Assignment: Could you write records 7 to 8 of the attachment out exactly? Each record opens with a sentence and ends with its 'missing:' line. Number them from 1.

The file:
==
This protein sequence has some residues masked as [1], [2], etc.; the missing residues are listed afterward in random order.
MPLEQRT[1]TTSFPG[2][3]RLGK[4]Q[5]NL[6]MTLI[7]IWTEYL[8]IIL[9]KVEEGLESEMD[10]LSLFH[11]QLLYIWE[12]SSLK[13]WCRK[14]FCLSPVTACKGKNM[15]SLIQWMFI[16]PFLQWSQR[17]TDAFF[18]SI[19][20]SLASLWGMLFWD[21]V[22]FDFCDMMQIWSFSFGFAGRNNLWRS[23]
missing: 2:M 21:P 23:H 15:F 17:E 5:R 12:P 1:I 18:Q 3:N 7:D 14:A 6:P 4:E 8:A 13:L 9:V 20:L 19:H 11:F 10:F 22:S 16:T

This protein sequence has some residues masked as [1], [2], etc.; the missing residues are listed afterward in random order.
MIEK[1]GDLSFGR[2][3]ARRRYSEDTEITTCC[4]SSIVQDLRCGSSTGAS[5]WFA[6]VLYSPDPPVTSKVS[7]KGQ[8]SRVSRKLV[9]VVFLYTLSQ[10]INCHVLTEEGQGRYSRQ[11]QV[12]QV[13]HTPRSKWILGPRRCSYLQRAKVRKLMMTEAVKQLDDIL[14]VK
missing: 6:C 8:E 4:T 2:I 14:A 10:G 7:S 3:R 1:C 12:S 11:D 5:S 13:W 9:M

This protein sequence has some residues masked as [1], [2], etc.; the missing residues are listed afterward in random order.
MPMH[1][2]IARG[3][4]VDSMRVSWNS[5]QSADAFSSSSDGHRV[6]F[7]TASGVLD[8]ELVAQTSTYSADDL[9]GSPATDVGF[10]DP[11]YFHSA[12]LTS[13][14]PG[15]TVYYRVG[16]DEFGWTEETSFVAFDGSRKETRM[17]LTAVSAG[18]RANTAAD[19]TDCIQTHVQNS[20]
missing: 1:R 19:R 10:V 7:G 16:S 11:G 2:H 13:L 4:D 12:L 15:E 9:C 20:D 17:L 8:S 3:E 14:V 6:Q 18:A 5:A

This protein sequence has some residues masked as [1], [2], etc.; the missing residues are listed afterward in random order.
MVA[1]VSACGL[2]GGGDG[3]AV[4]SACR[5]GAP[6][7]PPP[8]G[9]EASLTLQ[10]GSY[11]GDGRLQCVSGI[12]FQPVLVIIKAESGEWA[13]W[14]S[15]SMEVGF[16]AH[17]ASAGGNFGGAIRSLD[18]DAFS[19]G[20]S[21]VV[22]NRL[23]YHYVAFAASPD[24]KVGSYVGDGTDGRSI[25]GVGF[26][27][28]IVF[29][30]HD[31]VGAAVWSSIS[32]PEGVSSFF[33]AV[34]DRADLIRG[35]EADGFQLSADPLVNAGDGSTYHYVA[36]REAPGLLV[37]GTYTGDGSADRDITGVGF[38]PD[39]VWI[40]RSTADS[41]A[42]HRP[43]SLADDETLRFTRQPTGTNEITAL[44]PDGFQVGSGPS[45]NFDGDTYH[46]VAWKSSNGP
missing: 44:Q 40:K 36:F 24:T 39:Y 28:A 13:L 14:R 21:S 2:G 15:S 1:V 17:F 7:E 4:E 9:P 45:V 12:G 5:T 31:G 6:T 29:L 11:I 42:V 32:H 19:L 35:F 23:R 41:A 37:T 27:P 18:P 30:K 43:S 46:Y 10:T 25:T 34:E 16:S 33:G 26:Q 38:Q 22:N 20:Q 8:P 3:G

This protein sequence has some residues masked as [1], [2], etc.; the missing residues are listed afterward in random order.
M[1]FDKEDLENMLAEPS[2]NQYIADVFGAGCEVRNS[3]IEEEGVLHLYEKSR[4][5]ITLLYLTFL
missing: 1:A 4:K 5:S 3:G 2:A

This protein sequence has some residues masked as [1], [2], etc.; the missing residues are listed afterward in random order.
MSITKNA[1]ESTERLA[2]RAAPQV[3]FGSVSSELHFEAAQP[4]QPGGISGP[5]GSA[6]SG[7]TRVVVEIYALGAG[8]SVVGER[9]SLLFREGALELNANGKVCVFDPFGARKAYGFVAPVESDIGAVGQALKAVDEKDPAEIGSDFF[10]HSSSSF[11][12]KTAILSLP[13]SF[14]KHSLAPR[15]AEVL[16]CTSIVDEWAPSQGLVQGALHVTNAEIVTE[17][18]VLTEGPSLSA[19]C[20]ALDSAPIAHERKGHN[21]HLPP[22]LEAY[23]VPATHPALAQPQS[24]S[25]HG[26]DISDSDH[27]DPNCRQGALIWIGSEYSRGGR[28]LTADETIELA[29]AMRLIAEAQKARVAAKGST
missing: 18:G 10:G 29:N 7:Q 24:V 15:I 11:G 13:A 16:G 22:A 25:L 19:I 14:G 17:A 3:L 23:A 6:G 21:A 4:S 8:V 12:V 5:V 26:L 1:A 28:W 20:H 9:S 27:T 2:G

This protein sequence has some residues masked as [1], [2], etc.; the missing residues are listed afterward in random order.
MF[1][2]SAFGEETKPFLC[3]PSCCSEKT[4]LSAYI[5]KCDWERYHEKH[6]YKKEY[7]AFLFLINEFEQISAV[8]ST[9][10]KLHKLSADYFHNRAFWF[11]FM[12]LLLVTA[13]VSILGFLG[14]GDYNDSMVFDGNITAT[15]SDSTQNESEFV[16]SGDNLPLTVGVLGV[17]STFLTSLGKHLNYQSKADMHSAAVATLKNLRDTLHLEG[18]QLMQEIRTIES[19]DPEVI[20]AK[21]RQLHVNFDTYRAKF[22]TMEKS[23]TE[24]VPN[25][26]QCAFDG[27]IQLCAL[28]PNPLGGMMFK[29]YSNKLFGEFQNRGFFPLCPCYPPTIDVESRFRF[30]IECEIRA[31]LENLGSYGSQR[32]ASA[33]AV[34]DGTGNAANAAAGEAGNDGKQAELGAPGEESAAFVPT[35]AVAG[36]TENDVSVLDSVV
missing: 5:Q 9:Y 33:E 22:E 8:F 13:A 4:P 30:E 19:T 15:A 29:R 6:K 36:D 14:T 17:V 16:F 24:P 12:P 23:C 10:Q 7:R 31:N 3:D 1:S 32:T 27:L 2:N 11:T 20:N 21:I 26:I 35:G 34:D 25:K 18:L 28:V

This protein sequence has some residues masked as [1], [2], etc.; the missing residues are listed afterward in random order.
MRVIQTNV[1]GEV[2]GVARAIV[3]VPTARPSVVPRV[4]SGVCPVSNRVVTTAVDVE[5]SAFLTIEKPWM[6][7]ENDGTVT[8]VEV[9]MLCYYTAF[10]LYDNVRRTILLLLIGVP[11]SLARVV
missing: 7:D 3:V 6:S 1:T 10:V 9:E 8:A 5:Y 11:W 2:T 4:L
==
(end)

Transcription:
This protein sequence has some residues masked as [1], [2], etc.; the missing residues are listed afterward in random order.
MF[1][2]SAFGEETKPFLC[3]PSCCSEKT[4]LSAYI[5]KCDWERYHEKH[6]YKKEY[7]AFLFLINEFEQISAV[8]ST[9][10]KLHKLSADYFHNRAFWF[11]FM[12]LLLVTA[13]VSILGFLG[14]GDYNDSMVFDGNITAT[15]SDSTQNESEFV[16]SGDNLPLTVGVLGV[17]STFLTSLGKHLNYQSKADMHSAAVATLKNLRDTLHLEG[18]QLMQEIRTIES[19]DPEVI[20]AK[21]RQLHVNFDTYRAKF[22]TMEKS[23]TE[24]VPN[25][26]QCAFDG[27]IQLCAL[28]PNPLGGMMFK[29]YSNKLFGEFQNRGFFPLCPCYPPTIDVESRFRF[30]IECEIRA[31]LENLGSYGSQR[32]ASA[33]AV[34]DGTGNAANAAAGEAGNDGKQAELGAPGEESAAFVPT[35]AVAG[36]TENDVSVLDSVV
missing: 5:Q 9:Y 33:E 22:E 8:F 13:A 4:P 30:E 19:T 15:A 29:R 6:K 36:D 14:T 17:V 16:F 24:P 12:P 23:C 10:Q 7:R 31:N 3:D 1:S 32:T 27:L 2:N 11:T 20:N 21:I 26:I 35:G 34:D 25:K 18:L 28:V

This protein sequence has some residues masked as [1], [2], etc.; the missing residues are listed afterward in random order.
MRVIQTNV[1]GEV[2]GVARAIV[3]VPTARPSVVPRV[4]SGVCPVSNRVVTTAVDVE[5]SAFLTIEKPWM[6][7]ENDGTVT[8]VEV[9]MLCYYTAF[10]LYDNVRRTILLLLIGVP[11]SLARVV
missing: 7:D 3:V 6:S 1:T 10:V 9:E 8:A 5:Y 11:W 2:T 4:L